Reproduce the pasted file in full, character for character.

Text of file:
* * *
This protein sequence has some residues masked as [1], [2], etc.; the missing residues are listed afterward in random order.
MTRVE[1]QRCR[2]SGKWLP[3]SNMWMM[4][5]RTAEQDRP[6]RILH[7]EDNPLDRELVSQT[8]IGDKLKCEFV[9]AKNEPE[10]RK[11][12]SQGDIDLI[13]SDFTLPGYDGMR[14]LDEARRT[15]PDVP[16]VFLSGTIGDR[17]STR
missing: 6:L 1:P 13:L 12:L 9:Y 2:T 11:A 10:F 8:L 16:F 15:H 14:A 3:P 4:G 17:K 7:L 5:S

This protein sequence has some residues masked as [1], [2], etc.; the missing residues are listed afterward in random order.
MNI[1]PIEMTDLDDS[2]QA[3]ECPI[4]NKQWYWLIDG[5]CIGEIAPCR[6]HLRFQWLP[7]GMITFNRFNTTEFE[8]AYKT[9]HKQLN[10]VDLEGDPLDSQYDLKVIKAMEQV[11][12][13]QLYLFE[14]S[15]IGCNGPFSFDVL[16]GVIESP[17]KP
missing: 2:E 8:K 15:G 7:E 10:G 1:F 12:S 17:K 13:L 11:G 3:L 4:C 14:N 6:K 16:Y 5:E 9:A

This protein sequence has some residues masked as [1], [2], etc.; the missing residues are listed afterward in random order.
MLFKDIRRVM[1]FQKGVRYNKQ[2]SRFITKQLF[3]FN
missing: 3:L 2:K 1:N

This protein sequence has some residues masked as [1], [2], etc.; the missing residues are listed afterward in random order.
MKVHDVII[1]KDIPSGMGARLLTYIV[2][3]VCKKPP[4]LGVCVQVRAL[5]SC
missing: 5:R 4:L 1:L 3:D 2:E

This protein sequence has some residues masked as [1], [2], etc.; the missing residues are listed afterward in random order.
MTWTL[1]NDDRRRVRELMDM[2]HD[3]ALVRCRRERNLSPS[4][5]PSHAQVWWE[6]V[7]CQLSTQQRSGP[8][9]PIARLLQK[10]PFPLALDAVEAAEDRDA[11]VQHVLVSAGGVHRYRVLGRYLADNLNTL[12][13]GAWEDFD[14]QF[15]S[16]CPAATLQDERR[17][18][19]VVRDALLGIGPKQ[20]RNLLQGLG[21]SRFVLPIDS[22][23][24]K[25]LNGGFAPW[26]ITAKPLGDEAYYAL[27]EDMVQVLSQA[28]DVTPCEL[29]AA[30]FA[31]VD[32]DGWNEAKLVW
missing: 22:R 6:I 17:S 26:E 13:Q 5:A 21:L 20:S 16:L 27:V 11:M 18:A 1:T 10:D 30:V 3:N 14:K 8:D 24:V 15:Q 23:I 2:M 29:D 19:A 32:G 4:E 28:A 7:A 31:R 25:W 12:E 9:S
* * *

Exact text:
This protein sequence has some residues masked as [1], [2], etc.; the missing residues are listed afterward in random order.
MTRVE[1]QRCR[2]SGKWLP[3]SNMWMM[4][5]RTAEQDRP[6]RILH[7]EDNPLDRELVSQT[8]IGDKLKCEFV[9]AKNEPE[10]RK[11][12]SQGDIDLI[13]SDFTLPGYDGMR[14]LDEARRT[15]PDVP[16]VFLSGTIGDR[17]STR
missing: 6:L 1:P 13:L 12:L 9:Y 2:T 11:A 10:F 8:L 16:F 15:H 14:A 3:P 4:G 17:K 7:L 5:S

This protein sequence has some residues masked as [1], [2], etc.; the missing residues are listed afterward in random order.
MNI[1]PIEMTDLDDS[2]QA[3]ECPI[4]NKQWYWLIDG[5]CIGEIAPCR[6]HLRFQWLP[7]GMITFNRFNTTEFE[8]AYKT[9]HKQLN[10]VDLEGDPLDSQYDLKVIKAMEQV[11][12][13]QLYLFE[14]S[15]IGCNGPFSFDVL[16]GVIESP[17]KP
missing: 2:E 8:K 15:G 7:E 10:G 1:F 12:S 17:K 13:L 11:G 3:L 4:C 14:N 6:K 16:Y 5:E 9:A

This protein sequence has some residues masked as [1], [2], etc.; the missing residues are listed afterward in random order.
MLFKDIRRVM[1]FQKGVRYNKQ[2]SRFITKQLF[3]FN
missing: 3:L 2:K 1:N

This protein sequence has some residues masked as [1], [2], etc.; the missing residues are listed afterward in random order.
MKVHDVII[1]KDIPSGMGARLLTYIV[2][3]VCKKPP[4]LGVCVQVRAL[5]SC
missing: 5:R 4:L 1:L 3:D 2:E

This protein sequence has some residues masked as [1], [2], etc.; the missing residues are listed afterward in random order.
MTWTL[1]NDDRRRVRELMDM[2]HD[3]ALVRCRRERNLSPS[4][5]PSHAQVWWE[6]V[7]CQLSTQQRSGP[8][9]PIARLLQK[10]PFPLALDAVEAAEDRDA[11]VQHVLVSAGGVHRYRVLGRYLADNLNTL[12][13]GAWEDFD[14]QF[15]S[16]CPAATLQDERR[17][18][19]VVRDALLGIGPKQ[20]RNLLQGLG[21]SRFVLPIDS[22][23][24]K[25]LNGGFAPW[26]ITAKPLGDEAYYAL[27]EDMVQVLSQA[28]DVTPCEL[29]AA[30]FA[31]VD[32]DGWNEAKLVW
missing: 22:R 6:I 17:S 26:E 13:Q 5:A 21:L 20:S 16:L 27:V 11:M 18:A 1:T 10:D 30:V 3:N 14:K 8:D 24:V 15:Q 23:I 2:M 29:D 19:A 32:G 4:E 28:A 7:A 31:R 25:W 12:E 9:S